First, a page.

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Use Nationally and in Massachusetts

Dimethylformamide (DMF)

The primary suppliers of dimethylformamide are BASF, DuPont, and ICI. Only DuPont manufactures dimethylformamide in the U.S. American manufacturers use dimethylformamide as a solvent and consumed 32 million pounds of dimethylformamide in 1993. The primary end-users of dimethylformamide are manufacturers of pharmaceuticals (12 million pounds), electronic components (10 million pounds), butadiene (3 million pounds), and urethanes (3 million pounds). Miscellaneous uses include a resin clean-up solvent, reaction solvent, and processing solvent in the manufacture of polyimides, optical brightners, semipermeable membranes, and pesticides.

Massachusetts facilities began reporting dimethylformamide use in 1995, after the U.S. EPA added it to the Emergency Planning and Community Right-to-Know Act (EPCRA) list of toxic chemicals.

  • Massachusetts facilities consumed over 4 million pounds of dimethylformamide in 1997 (see Table 1). Chemical distributors accounted for over 50% of total reported dimethylformamide use in Massachusetts.
  • Manufacturers of urethane-based textile coatings and laminates accounted for almost one-third of total Massachusetts dimethylformamide use (see Table 2).
  • Dimethylformamide use declined slightly, by 6%, between 1995 and 1997. The majority of dimethylformamide users including those manufacturing electronics, photoactive/photographic chemicals, membranes, printing plates, and textiles cut use slightly between 1995 and 1997.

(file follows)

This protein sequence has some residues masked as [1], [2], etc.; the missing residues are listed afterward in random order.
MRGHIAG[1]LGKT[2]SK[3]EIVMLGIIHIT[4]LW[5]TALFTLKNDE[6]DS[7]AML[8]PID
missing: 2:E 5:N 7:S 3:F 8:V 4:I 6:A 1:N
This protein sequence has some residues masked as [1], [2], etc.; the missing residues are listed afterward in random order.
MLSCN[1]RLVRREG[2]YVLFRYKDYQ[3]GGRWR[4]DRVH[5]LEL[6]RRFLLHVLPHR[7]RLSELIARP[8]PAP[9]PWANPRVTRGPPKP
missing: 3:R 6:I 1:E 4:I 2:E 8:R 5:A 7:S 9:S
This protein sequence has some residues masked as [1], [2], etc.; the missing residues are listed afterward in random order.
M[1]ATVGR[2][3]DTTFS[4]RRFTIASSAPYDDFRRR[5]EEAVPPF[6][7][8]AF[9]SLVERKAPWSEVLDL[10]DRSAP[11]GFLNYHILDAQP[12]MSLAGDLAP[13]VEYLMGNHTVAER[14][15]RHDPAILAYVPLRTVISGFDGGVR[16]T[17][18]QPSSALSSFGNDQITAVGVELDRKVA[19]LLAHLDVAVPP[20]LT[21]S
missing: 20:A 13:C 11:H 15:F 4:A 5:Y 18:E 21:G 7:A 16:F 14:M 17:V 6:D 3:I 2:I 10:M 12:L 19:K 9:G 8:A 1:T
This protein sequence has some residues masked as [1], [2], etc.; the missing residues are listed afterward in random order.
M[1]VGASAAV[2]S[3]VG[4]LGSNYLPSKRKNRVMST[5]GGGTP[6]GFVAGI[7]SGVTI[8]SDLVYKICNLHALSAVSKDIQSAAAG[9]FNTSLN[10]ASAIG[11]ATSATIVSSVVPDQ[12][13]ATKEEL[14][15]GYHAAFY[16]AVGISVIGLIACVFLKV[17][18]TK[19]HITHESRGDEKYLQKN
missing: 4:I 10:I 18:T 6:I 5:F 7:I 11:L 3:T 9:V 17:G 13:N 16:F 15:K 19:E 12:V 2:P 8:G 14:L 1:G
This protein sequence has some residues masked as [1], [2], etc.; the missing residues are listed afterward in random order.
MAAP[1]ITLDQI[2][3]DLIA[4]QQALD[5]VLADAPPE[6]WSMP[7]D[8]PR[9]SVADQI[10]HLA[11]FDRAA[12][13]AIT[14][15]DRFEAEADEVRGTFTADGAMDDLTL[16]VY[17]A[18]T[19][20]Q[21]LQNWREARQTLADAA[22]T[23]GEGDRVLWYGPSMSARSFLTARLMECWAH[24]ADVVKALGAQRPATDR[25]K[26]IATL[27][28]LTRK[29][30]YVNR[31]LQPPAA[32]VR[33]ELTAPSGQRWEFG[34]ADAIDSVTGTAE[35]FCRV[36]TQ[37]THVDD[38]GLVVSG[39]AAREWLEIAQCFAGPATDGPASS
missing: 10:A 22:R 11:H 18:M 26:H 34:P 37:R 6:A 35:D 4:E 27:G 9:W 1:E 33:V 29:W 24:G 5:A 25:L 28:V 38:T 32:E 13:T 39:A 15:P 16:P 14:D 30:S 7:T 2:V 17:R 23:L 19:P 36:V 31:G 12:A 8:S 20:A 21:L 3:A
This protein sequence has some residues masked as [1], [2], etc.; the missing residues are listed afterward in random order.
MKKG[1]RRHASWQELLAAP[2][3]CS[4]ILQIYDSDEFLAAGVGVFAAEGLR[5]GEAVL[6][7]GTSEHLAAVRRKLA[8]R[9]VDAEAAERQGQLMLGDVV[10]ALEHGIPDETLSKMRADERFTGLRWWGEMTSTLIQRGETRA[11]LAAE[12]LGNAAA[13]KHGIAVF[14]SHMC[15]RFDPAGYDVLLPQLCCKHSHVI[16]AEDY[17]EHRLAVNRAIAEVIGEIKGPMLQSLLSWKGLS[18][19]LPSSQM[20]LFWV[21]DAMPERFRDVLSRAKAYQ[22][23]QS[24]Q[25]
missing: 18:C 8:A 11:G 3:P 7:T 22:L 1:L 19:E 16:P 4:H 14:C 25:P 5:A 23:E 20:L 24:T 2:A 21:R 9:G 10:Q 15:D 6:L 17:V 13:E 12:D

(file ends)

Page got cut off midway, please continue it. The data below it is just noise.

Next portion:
Table 1 includes two sources of "output" data: MA TURA and U.S. Environmental Protection Agency (EPA), Toxics Release Inventory (TRI) data. The MA TURA database includes all non-product material created by a process line prior to release, on-site treatment, or transfer ("byproduct") and the amount of toxic chemical incorporated into a product ("shipped in or as product"). The U.S. EPA, TRI database includes information on the waste materials generated by a facility after on-site treatment including: releases to air, land, and water ("environmental releases") and transfers off-site for treatment or disposal ("off-site transfers").

  • Dimethylformamide outputs as measured by MA TURA mirrored the decline in use, declining by 5% between 1995 and 1997.
  • TRI environmental releases and off-site transfers declined significantly, by 28% between 1995 and 1997.
  • More than one-half of the reduction in on-site releases is due to one company, Polyclad Laminates, which reduced their releases using TUR techniques.

The national chemical use data in this section are from Stanford Research
Institute (SRI) International, 1994, Chemical Economics Handbook,
Dimethylformamide North America (Palo Alto, California: SRI). The
Massachusetts chemical use data are from the Massachusetts Department of
Environmental Protection (MA DEP), 1998, Massachusetts Toxics Use
Reduction Act Chemical Reporting Data (Boston: MA DEP).